Nearsightedness Linked to Light Exposure and Outdoor Play

by admin on August 21, 2012

For years, doctors and researchers have been trying to crack the code as to why certain countries and populations have such a large prevalence of myopia in their population.

In certain areas of Asia, over 90% of their school children wear contact lenses or eyeglasses by the time they graduate high school due to Myopia. On the contrary, developing nations have shown a very low rate of Myopia, which has made many question what causes this common eye condition. While genetic factors do factor into myopic progression, the myopic rate has more than doubled in the last century in most developed countries, which leads many on the forefront of Myopic research to believe that Myopia is triggered by more than just genetic factors.

What Causes Myopia and Nearsightedness?

Due to the rise in myopia in many developed nations, many researchers had previously speculated that reading along with an increased time spent in front of computers and televisions was the primary cause for shortsightedness.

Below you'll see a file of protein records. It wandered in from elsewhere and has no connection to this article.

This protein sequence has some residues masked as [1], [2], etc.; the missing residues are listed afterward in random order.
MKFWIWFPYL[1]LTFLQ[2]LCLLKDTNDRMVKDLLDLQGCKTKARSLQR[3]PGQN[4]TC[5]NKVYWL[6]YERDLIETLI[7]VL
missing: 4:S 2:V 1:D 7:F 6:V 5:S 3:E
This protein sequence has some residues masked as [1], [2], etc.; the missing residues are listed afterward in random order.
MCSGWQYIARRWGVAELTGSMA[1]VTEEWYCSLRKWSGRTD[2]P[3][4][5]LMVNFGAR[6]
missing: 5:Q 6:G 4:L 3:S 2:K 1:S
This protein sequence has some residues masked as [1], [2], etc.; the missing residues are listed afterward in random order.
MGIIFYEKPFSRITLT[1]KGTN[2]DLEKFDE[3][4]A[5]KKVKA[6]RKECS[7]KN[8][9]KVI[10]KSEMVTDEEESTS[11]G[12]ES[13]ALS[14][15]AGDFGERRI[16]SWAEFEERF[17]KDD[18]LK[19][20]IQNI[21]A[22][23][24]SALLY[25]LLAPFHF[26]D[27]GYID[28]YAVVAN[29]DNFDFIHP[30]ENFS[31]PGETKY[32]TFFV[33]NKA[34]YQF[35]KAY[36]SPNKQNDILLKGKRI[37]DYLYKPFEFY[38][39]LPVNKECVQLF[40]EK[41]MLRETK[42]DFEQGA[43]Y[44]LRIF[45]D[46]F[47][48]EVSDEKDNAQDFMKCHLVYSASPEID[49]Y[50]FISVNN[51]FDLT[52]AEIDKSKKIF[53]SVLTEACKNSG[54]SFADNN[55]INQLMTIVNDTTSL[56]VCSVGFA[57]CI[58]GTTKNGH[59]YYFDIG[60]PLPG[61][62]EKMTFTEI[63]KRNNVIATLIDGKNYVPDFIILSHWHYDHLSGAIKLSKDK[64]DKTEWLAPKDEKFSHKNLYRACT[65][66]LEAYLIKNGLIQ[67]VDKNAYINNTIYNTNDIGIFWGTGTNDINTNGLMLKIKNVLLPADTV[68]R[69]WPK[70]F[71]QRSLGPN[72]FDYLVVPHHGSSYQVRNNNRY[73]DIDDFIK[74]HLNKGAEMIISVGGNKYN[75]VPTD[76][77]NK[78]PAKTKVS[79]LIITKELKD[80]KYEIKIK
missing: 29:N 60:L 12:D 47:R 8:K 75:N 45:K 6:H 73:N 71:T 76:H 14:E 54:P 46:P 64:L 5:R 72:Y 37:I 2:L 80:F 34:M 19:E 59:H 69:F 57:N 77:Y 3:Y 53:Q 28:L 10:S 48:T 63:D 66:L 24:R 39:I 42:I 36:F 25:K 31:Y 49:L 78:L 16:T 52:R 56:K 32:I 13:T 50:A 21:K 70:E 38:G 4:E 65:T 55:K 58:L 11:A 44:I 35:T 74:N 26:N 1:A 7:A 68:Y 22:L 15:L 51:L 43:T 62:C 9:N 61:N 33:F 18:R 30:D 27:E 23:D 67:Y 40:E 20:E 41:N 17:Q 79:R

While reading and time spent indoors may have seemed like the obvious answer, a recent study was published that suggests that reading may have nothing to do with myopic progression.

This study, which was published in the journal Investigative Opthalmology and Visual Science, correlated exposure to sunlight and outdoor play for children age 8-9 with a greatly reduced risk of nearsightedness by the time those children were in their teenage years. Doctors are speculating that increased exposure to bright light, which triggers dopamine production in the eye as the primary cause for reduced myopic development, although at this point, only correlations have been made, and no formal causes have been scientifically identified.

What Steps Can Be Taken To Avoid Myopia?

While there is no conclusive evidence behind the absolute cause of myopic progression, it’s pretty safe to say that encouraging your children to spend more time outdoors is a great way not only to decrease their of Myopia, but also to encourage creative and healthy play. Going to the park, playground, or participating in sports are great ways to spend quality time outdoors, and these activities also encourage a healthy lifestyle away from the television.

The other good news from this study is that reading and learning has been shown to have little relation to the development of nearsightedness. Because of this, it’s still possible to support a lowered rate of myopia while also encouraging academic endeavors such as reading and studying for people of all ages.

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